By John Acher
OSLO, Jan 6 (Reuters) - Norway’s finance minister has ordered a review of investments by the country’s $300 billion wealth fund in companies active in the Palestinian territories after Israel’s crackdown in the Gaza Strip, officials said.
The Government Pension Fund — Global, known familiarly as the "oil fund," invests Norway’s oil wealth in foreign stocks and bonds to save for the future when the black gold runs out.
It invests under ethical guidelines from the ministry of finance and so far has excluded a few dozen companies that produce nuclear arms or cluster munitions, degrade the environment or violate human rights or worker rights.
Finance Minister Kristin Halvorsen on Monday asked the fund’s ethics council to assess whether companies in which the fund is invested and which operate in the Palestinian territories are in compliance with the guidelines.
"In light of the increased conflict level in the Palestinian areas, I will ask the Council on Ethics for an account of the council’s work on matters related to companies that have operations in these areas," Halvorsen said in a statement. The ethical guidelines prohibit the fund from investing in companies where there is an unacceptable risk of contributing to serious or systematic abuses of human rights or serious violations of individuals’ rights in war or conflict.
"Investment in companies that contribute to an occupation against international law or oppression in occupied areas could be affected by both of these considerations," Halvorsen said.
It was not clear how many companies would be reviewed, officials said. At the end of 2007, the fund owned stocks in 12 Israeli companies and bonds from three Israeli issuers.
The head of the Ethics Council, Gro Nystuen, said that the council had already begun a follow-up review of the fund’s investments in bonds issued by state-owned Israel Electric Corp. (IEC), which supplies power to the Gaza Strip.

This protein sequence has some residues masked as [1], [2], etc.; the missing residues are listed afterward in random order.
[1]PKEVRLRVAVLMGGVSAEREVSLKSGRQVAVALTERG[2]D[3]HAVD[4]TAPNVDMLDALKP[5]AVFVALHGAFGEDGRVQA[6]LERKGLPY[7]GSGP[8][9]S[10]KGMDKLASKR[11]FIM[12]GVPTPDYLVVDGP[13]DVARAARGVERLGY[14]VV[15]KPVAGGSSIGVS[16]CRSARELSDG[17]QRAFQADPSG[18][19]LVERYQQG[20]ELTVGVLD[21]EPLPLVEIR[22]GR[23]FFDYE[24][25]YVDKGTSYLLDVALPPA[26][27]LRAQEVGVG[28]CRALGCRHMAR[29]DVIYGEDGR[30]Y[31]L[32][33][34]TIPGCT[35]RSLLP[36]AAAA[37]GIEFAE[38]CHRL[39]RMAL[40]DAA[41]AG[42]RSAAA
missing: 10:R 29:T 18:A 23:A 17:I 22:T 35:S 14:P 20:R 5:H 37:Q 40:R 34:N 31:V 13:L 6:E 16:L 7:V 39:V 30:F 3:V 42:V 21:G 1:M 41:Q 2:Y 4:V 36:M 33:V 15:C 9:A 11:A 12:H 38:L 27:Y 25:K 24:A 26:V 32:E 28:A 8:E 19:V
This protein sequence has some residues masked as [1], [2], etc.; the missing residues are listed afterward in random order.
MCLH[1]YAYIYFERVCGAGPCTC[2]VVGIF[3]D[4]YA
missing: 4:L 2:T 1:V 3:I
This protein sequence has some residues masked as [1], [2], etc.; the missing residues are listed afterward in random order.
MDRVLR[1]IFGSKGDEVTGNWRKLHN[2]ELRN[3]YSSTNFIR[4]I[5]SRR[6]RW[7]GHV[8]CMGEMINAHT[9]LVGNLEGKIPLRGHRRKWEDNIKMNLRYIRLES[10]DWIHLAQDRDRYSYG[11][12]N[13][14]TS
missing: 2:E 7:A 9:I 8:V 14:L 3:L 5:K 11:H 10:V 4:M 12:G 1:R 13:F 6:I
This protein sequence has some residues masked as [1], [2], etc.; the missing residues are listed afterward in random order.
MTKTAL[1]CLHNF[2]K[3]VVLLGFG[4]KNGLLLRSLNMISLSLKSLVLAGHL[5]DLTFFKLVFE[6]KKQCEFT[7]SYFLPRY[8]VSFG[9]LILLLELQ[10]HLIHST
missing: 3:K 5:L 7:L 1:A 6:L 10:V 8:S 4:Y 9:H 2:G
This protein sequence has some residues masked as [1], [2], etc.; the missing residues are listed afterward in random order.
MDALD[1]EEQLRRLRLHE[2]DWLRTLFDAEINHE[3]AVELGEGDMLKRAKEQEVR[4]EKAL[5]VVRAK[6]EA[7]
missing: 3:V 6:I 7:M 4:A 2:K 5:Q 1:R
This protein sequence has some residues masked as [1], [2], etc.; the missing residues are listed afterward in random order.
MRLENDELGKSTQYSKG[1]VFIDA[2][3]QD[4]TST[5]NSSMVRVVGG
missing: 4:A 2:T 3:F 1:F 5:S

In April 2008, the council had said that it could not recommend excluding IEC from the fund despite allegations that the company had restricted power supplies to Gaza last year.
The council found then that a "limited reduction" in IEC’s electricity supply to Gaza did take place but that it had not persisted.
The April letter said, however, that the council could renew its assessment "if future reductions in the electricity supply to Gaza, causing unacceptable humanitarian conditions for the civilian population, are introduced by IEC."
"We only exclude companies that might contribute to violation of the guidelines in the future," Nystuen said. "Our system is not meant to punish companies retroactively."
She declined to say what other companies could be included in the review requested by Halvorsen.
Nystuen said that reviewing the operations of companies held by the fund and active in Israel or the Palestinian territories was part of the day-to-day work of the council.
"We are looking at all companies that might have activities in violation of the ethical guidelines, regardless of whether they are Israeli or operating in Israel," she said.
Norway’s fund was worth 2.15 trillion Norwegian crowns ($308 billion) at the end of November. It is the world’s second biggest sovereign wealth fund after that of the United Arab Emirates and is Europe’s biggest equity investor. ($1=6.980 Norwegian Crown) (Editing by David Cowell)